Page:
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Everything posted by Ohm

  1. I've deployed a new theme and pushed it out as the default. Anyone who manually changed their theme can change it to Midnight Glow by using the drop-down box at the bottom on the page. If you notice any problems with the theme, send me a PM.
  2. Any in-browser database is compromised if only for reasons like this. It doesn't matter if it's encrypted on disk or not, or if it has a master password, only that the browser willingly gives out and exposes your passwords to attackers. You have to remember that most things like this are broken in the protocol, not the encryption. This is the weakness with password safes too. The password safe is secure from any attacks you can throw at it (assuming the crypto is solid). Such a system is only going to be defeated by using a keylogger to grab the master password, grab the password from the clipboard (as many allow you to copy passwords to the clipboard), a network sniffer, or a third party compromise. However, password safes require a manual step. A simple XSS attack isn't going to do it, for example. You can still be fooled, but it's harder to fool a person than a program (at least a person savvy enough to use a password safe).
  3. That's a good advantage. But another of the advantages of a password manager is to have large, incomprehensible passwords that are utterly immune to dictionary and brute force attacks. These are... difficult to type.
  4. That's strange. KeePass works fine for me on Windows. Try upgrading your .net runtime or something. How well does KeePassX work on Linux? I think I mentioned before, I can't get it to copy passwords to the clipboard at all. It just won't work for me.
  5. A .xm file is better known as a MOD file. Look up MOD music for a real trip
  6. They're using the win32 API. If you look at some low-level documents on win32, it explains how to do all that stuff. I specifically remember this guy's tutorials, which are really great. How do they fit such long songs in a tiny file? Chiptunes! They make a primitive little tracker, and a little synth to go with it. It's just a few kilobytes of code and the song itself is quite small. A lot of these programs are really impressive.
  7. KeePass is working great on Linux? Or KeePassX? I can KeePass on Linux, but it was unusable. It couldn't access the clipboard, so you had to open up each password manually, unmask the password, copy it and paste it into Chromium. Quite cumbersome. I blame mono though, because it's easy to blame I had no problems with KeePassX though. The problem is KeePassX can't open KeePass' .kdbx files. I think I'm going to just keep 2 databases. A .kdbx for use with KeePass on Windows (I like the extra features), and every time I make changes, I'll export a .kdb for use with KeePass on Linux. Not ideal, but it works.
  8. I'm running it on the same OS. The problem is certainly not KeePass, it's something on your machine. As for the reasons... did you actually read the first post, or did you tl;dr? Because I thought I explained why you would want to use one quite well.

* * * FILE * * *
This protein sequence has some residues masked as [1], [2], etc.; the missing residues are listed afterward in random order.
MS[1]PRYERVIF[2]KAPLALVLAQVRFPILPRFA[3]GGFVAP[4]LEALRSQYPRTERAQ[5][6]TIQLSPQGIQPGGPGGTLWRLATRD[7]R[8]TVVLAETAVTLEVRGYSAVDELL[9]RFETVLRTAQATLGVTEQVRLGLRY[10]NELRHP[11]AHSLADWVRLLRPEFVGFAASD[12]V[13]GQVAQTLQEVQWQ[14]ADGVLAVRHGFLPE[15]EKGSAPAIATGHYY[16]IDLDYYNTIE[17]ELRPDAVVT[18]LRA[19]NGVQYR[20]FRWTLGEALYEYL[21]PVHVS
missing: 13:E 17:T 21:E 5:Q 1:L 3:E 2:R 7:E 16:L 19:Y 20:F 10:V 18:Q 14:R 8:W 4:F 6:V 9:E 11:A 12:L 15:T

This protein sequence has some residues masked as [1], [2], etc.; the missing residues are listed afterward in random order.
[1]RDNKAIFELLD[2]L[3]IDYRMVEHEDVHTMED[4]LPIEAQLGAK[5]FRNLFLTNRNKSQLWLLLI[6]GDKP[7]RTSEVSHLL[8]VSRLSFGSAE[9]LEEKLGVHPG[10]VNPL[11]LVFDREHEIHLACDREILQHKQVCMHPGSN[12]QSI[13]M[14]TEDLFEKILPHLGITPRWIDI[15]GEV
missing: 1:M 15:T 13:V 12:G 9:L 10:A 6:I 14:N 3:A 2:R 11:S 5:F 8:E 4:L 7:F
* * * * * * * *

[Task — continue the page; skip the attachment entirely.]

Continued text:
9. As for portability, you can put your password database and KeePass or KeePassX on the drive. KeePass is .net, so it should run on all Windows machines that have been updated regularly. KeePassX is written in C++ with Qt, so you'll need to carry around Linux, Windows and OSX builds, but that shouldn't be a problem. The question then becomes how much you trust the machines you're using the password manager on. If you think there's a keylogger, simply change your master password when you get home. Other than that, unless there's a very targeted attack against your specific password manager, it'll be quite difficult to steal passwords from the encrypted database. Even in memory, the passwords are only decrypted when necessary, and erased when they're finished. If you copy a password to the clipboard, it'll clear the clipboard in a few seconds. Overall, I think you might be OK taking the password database with you. I might make a second database for the really important stuff (banking, paypal, etc) that you don't take with you though. Edit: Oh yeah, KeePass works with Mono. Barely.
  10. I agree, but...you do still consider look/database type for collections/etc right? I think that's the point of this post/thread. All he said was audio player. That doesn't necessarily entail a full-blown database of your entire collection. I just click and drag files to a playlist. It's surprisingly easy. I used Amarok for a while when I was on KDE, and it was great while it worked. Some of my files don't have such great ID3 tags though, so I ended up wasting a lot of time cleaning those up. It also broke down from time to time. I tend to avoid these now, and use whatever simple player I have at the moment.
  11. I use whatever happens to be handy at the moment. They all do the same thing in the end, so I don't bother trying to find the "best" one.
  12. Nothing to see here. Go blag about it in your own blag!
  13. DHCP doesn't do any routing. All it does is assign IP addresses, default routes and DNS addresses.